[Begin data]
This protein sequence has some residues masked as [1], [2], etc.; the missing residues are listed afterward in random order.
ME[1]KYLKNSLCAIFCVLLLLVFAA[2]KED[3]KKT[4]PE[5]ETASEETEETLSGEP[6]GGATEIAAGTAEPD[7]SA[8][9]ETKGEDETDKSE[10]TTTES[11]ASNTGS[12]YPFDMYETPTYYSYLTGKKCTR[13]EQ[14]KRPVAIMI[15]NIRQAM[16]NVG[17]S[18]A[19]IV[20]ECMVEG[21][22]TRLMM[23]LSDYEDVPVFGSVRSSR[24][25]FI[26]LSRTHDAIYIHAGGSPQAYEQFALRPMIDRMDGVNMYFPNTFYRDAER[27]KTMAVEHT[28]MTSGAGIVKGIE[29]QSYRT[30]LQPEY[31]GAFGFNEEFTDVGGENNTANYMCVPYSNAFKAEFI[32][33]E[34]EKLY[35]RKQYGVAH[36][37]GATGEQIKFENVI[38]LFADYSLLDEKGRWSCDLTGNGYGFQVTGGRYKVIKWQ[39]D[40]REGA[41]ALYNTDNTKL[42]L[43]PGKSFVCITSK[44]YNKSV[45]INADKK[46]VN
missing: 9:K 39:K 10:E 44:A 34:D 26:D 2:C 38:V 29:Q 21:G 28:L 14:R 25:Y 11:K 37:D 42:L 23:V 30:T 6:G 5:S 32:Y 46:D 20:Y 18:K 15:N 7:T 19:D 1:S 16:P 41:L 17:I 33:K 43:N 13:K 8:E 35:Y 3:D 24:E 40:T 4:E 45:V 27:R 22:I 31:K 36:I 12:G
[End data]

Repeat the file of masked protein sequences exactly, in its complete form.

This protein sequence has some residues masked as [1], [2], etc.; the missing residues are listed afterward in random order.
ME[1]KYLKNSLCAIFCVLLLLVFAA[2]KED[3]KKT[4]PE[5]ETASEETEETLSGEP[6]GGATEIAAGTAEPD[7]SA[8][9]ETKGEDETDKSE[10]TTTES[11]ASNTGS[12]YPFDMYETPTYYSYLTGKKCTR[13]EQ[14]KRPVAIMI[15]NIRQAM[16]NVG[17]S[18]A[19]IV[20]ECMVEG[21][22]TRLMM[23]LSDYEDVPVFGSVRSSR[24][25]FI[26]LSRTHDAIYIHAGGSPQAYEQFALRPMIDRMDGVNMYFPNTFYRDAER[27]KTMAVEHT[28]MTSGAGIVKGIE[29]QSYRT[30]LQPEY[31]GAFGFNEEFTDVGGENNTANYMCVPYSNAFKAEFI[32][33]E[34]EKLY[35]RKQYGVAH[36][37]GATGEQIKFENVI[38]LFADYSLLDEKGRWSCDLTGNGYGFQVTGGRYKVIKWQ[39]D[40]REGA[41]ALYNTDNTKL[42]L[43]PGKSFVCITSK[44]YNKSV[45]INADKK[46]VN
missing: 9:K 39:K 10:E 44:A 34:D 26:D 2:C 38:V 29:Q 21:G 28:L 14:R 25:Y 11:K 37:D 42:L 23:V 30:T 6:G 5:S 32:Y 46:D 20:Y 18:K 15:N 7:T 19:D 1:S 16:P 41:L 17:I 33:K 43:N 13:K 8:E 35:Y 3:D 24:E 40:T 4:E 45:V 27:R 22:I 31:K 36:I 12:G